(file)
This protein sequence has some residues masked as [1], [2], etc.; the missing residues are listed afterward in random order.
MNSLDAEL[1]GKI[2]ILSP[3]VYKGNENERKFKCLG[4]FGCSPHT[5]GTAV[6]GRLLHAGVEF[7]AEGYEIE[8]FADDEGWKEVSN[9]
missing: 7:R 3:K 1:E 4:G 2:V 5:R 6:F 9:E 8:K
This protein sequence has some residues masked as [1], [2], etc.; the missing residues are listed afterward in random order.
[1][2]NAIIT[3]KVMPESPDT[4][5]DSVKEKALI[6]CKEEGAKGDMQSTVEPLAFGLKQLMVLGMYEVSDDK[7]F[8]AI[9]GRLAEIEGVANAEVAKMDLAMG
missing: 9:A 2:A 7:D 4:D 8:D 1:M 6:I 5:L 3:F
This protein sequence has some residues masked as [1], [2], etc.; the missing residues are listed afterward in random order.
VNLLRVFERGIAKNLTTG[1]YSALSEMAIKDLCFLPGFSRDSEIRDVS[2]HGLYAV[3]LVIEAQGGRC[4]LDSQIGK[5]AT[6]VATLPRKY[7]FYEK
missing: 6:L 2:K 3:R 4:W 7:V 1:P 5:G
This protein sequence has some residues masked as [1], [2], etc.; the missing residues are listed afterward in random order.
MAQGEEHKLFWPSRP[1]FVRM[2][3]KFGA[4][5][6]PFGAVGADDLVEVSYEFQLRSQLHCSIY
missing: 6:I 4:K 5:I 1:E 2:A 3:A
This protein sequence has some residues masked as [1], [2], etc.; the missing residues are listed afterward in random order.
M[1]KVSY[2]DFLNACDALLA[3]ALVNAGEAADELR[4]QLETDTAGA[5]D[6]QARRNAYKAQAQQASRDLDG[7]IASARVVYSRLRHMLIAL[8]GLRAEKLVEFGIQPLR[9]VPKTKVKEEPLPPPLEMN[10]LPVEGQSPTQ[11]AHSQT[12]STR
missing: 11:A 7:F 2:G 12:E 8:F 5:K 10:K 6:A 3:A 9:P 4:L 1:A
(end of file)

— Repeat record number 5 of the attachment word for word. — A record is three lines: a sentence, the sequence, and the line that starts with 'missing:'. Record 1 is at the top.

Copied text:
This protein sequence has some residues masked as [1], [2], etc.; the missing residues are listed afterward in random order.
M[1]KVSY[2]DFLNACDALLA[3]ALVNAGEAADELR[4]QLETDTAGA[5]D[6]QARRNAYKAQAQQASRDLDG[7]IASARVVYSRLRHMLIAL[8]GLRAEKLVEFGIQPLR[9]VPKTKVKEEPLPPPLEMN[10]LPVEGQSPTQ[11]AHSQT[12]STR
missing: 11:A 7:F 2:G 12:E 8:F 5:K 10:K 6:A 3:A 9:P 4:L 1:A